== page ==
Worrying about finances can tax the brain just as much as staying up all night.
Illustration by Katherine Streeter for NPR

Originally published on Fri August 30, 2013 10:29 am

There's no question that dealing with mortgages, car payments and other bills takes up time and energy. But having a tight budget may also zap our ability to think clearly, scientists report Thursday in the journal Science.

In a series of clever experiments involving farmers in India and shoppers in New Jersey, scientists found that people are worse at solving puzzles — similar to those on the IQ test — when they're first reminded of money problems.

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The Two-Way
9:25 am
Thu August 29, 2013

Report: Spy Agencies' 'Black Budget' Reveals Intelligence Gaps

Pakistani Army soldiers guard nuclear-capable missiles at the International Defence Exhibition in Karachi in 2008. The Washington Post reports that concern over their security is a "blind spot" in U.S. intelligence efforts.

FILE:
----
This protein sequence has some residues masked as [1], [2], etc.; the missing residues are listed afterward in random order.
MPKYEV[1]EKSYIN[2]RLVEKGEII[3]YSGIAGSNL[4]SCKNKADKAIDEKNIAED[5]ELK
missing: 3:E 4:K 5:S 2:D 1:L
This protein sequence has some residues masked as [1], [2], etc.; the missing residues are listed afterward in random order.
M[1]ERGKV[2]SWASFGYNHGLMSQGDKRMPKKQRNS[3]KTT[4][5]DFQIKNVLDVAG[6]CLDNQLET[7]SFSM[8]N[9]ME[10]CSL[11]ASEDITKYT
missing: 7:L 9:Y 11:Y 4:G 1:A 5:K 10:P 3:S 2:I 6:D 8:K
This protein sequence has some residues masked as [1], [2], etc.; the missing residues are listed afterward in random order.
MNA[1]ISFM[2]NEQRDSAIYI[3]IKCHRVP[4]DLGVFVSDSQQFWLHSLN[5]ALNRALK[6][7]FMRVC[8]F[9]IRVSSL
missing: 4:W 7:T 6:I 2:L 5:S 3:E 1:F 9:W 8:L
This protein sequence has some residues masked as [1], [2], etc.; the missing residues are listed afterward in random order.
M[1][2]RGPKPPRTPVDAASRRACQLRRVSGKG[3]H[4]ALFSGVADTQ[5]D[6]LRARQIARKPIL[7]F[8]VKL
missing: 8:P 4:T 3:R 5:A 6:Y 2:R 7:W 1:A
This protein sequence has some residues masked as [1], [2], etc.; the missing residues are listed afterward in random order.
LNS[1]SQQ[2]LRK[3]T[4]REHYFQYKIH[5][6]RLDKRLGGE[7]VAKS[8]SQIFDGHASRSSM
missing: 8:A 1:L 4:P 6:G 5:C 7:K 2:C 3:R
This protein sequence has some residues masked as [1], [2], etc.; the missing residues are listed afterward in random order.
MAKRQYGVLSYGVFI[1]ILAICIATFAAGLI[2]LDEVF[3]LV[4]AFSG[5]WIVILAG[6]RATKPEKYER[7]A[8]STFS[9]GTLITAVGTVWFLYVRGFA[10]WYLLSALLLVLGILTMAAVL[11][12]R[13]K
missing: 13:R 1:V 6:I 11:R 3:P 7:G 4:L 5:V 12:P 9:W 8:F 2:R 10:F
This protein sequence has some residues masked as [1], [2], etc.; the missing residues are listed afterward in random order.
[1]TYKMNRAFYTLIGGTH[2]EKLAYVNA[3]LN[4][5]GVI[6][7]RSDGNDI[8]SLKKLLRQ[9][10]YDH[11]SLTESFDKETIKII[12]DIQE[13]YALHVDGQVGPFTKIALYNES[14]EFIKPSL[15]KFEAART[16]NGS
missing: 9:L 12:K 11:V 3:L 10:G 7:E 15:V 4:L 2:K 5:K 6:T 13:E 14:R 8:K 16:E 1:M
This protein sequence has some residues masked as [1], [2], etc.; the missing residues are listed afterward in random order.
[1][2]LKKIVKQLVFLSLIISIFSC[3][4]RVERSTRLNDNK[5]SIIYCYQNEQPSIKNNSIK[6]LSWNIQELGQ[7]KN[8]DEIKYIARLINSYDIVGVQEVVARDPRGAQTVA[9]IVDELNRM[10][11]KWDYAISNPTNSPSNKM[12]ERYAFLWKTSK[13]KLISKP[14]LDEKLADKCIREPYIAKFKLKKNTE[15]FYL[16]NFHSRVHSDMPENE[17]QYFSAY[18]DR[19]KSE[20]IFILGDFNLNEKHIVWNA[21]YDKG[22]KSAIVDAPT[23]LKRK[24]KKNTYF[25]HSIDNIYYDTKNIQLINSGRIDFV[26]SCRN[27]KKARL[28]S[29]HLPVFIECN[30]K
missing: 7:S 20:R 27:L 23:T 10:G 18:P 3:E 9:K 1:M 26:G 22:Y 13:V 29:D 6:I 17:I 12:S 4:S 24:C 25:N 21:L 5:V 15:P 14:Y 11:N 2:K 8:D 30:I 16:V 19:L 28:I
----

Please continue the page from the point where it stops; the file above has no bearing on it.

Rizwan Tabassum AFP/Getty Images

The Washington Post on Thursday reports on U.S. spy agencies' $52.6 billion secret budget for fiscal year 2013, a document that reveals significant "blind spots" obscuring the intentions and motives of U.S. friends and foes alike.

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Parallels
9:16 am
Thu August 29, 2013

A Rare Wedding Offers Syrians A Brief Respite From War Talk

The bride, groom and wedding party celebrate Thursday in the Syrian capital, Damascus. It was a brief respite for residents of the neighborhood who were expecting U.S.- or NATO-led airstrikes.
For NPR

Originally published on Thu August 29, 2013 10:26 am

The author is a Syrian citizen in Damascus who is not being further identified for safety reasons.

In a west Damascus neighborhood Thursday, a drumbeat all too rare drew people to their windows and balconies. Passersby stopped to investigate. Traffic came to a halt. Some drivers honked to the beat.

They were the drums of a wedding, a tradition known in Damascus as an arada. It involves a troupe of professional drummers, along with dozens of members of a wedding party, that picks up the groom from home.

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The Two-Way
9:11 am
Thu August 29, 2013

Third Tsarnaev Friend Indicted On Lying Charge